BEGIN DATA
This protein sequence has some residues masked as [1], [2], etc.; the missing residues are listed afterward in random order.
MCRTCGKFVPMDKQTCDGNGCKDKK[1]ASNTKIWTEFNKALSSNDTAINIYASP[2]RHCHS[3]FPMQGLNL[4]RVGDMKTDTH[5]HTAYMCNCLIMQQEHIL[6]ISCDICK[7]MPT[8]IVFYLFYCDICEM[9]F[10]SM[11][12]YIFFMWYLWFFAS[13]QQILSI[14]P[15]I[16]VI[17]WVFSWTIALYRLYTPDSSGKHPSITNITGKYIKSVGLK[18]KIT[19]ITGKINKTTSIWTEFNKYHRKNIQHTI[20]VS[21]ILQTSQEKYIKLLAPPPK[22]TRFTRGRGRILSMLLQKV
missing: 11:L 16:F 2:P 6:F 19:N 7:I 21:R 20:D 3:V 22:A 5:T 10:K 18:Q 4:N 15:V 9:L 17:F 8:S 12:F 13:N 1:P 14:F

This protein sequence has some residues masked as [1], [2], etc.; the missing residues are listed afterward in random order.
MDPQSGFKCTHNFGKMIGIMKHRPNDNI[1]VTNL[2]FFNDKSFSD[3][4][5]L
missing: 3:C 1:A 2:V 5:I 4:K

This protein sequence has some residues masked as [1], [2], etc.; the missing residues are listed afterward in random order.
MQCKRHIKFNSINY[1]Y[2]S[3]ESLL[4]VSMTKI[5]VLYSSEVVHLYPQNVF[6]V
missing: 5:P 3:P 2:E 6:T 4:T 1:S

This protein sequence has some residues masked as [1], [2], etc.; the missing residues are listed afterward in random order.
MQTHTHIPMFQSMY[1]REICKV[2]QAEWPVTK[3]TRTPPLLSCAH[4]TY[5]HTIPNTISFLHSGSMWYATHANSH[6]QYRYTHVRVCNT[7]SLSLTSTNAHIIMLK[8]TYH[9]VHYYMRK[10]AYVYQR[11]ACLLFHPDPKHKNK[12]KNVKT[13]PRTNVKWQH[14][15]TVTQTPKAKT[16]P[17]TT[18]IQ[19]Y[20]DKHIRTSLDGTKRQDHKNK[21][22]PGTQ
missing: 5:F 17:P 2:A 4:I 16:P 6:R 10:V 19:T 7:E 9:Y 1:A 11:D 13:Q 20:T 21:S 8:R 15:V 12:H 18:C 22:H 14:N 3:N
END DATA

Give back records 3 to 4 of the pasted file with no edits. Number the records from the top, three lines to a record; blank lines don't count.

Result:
This protein sequence has some residues masked as [1], [2], etc.; the missing residues are listed afterward in random order.
MQCKRHIKFNSINY[1]Y[2]S[3]ESLL[4]VSMTKI[5]VLYSSEVVHLYPQNVF[6]V
missing: 5:P 3:P 2:E 6:T 4:T 1:S

This protein sequence has some residues masked as [1], [2], etc.; the missing residues are listed afterward in random order.
MQTHTHIPMFQSMY[1]REICKV[2]QAEWPVTK[3]TRTPPLLSCAH[4]TY[5]HTIPNTISFLHSGSMWYATHANSH[6]QYRYTHVRVCNT[7]SLSLTSTNAHIIMLK[8]TYH[9]VHYYMRK[10]AYVYQR[11]ACLLFHPDPKHKNK[12]KNVKT[13]PRTNVKWQH[14][15]TVTQTPKAKT[16]P[17]TT[18]IQ[19]Y[20]DKHIRTSLDGTKRQDHKNK[21][22]PGTQ
missing: 5:F 17:P 2:A 4:I 16:P 6:R 10:V 19:T 7:E 9:Y 1:A 11:D 13:Q 20:T 21:S 8:R 15:V 12:H 18:C 22:H 14:N 3:N